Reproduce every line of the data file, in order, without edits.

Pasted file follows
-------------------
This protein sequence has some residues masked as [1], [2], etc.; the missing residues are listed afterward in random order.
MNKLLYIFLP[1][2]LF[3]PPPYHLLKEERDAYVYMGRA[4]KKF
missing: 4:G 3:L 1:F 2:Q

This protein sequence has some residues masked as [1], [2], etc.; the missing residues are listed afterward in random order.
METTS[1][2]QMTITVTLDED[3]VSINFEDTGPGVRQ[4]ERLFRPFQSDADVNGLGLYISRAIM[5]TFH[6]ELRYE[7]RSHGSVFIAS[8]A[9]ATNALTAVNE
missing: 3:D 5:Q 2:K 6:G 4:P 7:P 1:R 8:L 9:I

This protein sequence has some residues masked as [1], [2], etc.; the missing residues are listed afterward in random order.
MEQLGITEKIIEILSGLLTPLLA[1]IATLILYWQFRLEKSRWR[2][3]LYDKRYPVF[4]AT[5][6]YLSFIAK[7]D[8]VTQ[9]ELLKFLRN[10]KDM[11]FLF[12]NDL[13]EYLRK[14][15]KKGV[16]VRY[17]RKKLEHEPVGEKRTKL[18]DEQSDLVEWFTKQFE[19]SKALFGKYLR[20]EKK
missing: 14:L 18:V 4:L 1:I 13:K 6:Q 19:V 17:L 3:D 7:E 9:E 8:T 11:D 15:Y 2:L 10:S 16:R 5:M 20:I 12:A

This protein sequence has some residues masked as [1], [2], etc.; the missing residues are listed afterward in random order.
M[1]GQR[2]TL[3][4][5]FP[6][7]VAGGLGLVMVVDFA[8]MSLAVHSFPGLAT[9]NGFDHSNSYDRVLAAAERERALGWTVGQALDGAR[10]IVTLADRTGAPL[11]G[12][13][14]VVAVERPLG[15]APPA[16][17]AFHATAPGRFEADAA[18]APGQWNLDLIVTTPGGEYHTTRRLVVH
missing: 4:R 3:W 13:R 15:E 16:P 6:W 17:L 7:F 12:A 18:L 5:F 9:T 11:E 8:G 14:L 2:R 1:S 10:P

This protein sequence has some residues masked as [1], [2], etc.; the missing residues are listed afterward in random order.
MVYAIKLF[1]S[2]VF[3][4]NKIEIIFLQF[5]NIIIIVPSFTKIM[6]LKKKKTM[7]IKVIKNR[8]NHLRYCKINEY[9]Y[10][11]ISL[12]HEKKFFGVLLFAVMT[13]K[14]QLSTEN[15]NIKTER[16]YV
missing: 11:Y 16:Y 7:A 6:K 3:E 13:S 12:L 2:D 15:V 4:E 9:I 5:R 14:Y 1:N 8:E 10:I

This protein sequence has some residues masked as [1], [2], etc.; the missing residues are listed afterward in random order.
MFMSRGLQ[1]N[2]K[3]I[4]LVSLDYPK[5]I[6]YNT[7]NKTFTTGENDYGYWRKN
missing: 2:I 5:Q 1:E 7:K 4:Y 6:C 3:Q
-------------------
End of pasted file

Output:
This protein sequence has some residues masked as [1], [2], etc.; the missing residues are listed afterward in random order.
MNKLLYIFLP[1][2]LF[3]PPPYHLLKEERDAYVYMGRA[4]KKF
missing: 4:G 3:L 1:F 2:Q

This protein sequence has some residues masked as [1], [2], etc.; the missing residues are listed afterward in random order.
METTS[1][2]QMTITVTLDED[3]VSINFEDTGPGVRQ[4]ERLFRPFQSDADVNGLGLYISRAIM[5]TFH[6]ELRYE[7]RSHGSVFIAS[8]A[9]ATNALTAVNE
missing: 3:D 5:Q 2:K 6:G 4:P 7:P 1:R 8:L 9:I

This protein sequence has some residues masked as [1], [2], etc.; the missing residues are listed afterward in random order.
MEQLGITEKIIEILSGLLTPLLA[1]IATLILYWQFRLEKSRWR[2][3]LYDKRYPVF[4]AT[5][6]YLSFIAK[7]D[8]VTQ[9]ELLKFLRN[10]KDM[11]FLF[12]NDL[13]EYLRK[14][15]KKGV[16]VRY[17]RKKLEHEPVGEKRTKL[18]DEQSDLVEWFTKQFE[19]SKALFGKYLR[20]EKK
missing: 14:L 18:V 4:L 1:I 13:K 6:Q 19:V 17:L 3:D 7:E 9:E 8:T 11:D 15:Y 2:L 10:S 16:R 5:M 20:I 12:A

This protein sequence has some residues masked as [1], [2], etc.; the missing residues are listed afterward in random order.
M[1]GQR[2]TL[3][4][5]FP[6][7]VAGGLGLVMVVDFA[8]MSLAVHSFPGLAT[9]NGFDHSNSYDRVLAAAERERALGWTVGQALDGAR[10]IVTLADRTGAPL[11]G[12][13][14]VVAVERPLG[15]APPA[16][17]AFHATAPGRFEADAA[18]APGQWNLDLIVTTPGGEYHTTRRLVVH
missing: 4:R 3:W 13:R 15:E 16:P 6:W 17:L 7:F 12:A 18:L 5:F 9:T 11:E 8:G 14:L 2:R 1:S 10:P

This protein sequence has some residues masked as [1], [2], etc.; the missing residues are listed afterward in random order.
MVYAIKLF[1]S[2]VF[3][4]NKIEIIFLQF[5]NIIIIVPSFTKIM[6]LKKKKTM[7]IKVIKNR[8]NHLRYCKINEY[9]Y[10][11]ISL[12]HEKKFFGVLLFAVMT[13]K[14]QLSTEN[15]NIKTER[16]YV
missing: 11:Y 16:Y 7:A 6:K 3:E 13:S 12:L 2:D 15:V 4:E 9:I 5:R 14:Y 1:N 8:E 10:I

This protein sequence has some residues masked as [1], [2], etc.; the missing residues are listed afterward in random order.
MFMSRGLQ[1]N[2]K[3]I[4]LVSLDYPK[5]I[6]YNT[7]NKTFTTGENDYGYWRKN
missing: 2:I 5:Q 1:E 7:K 4:Y 6:C 3:Q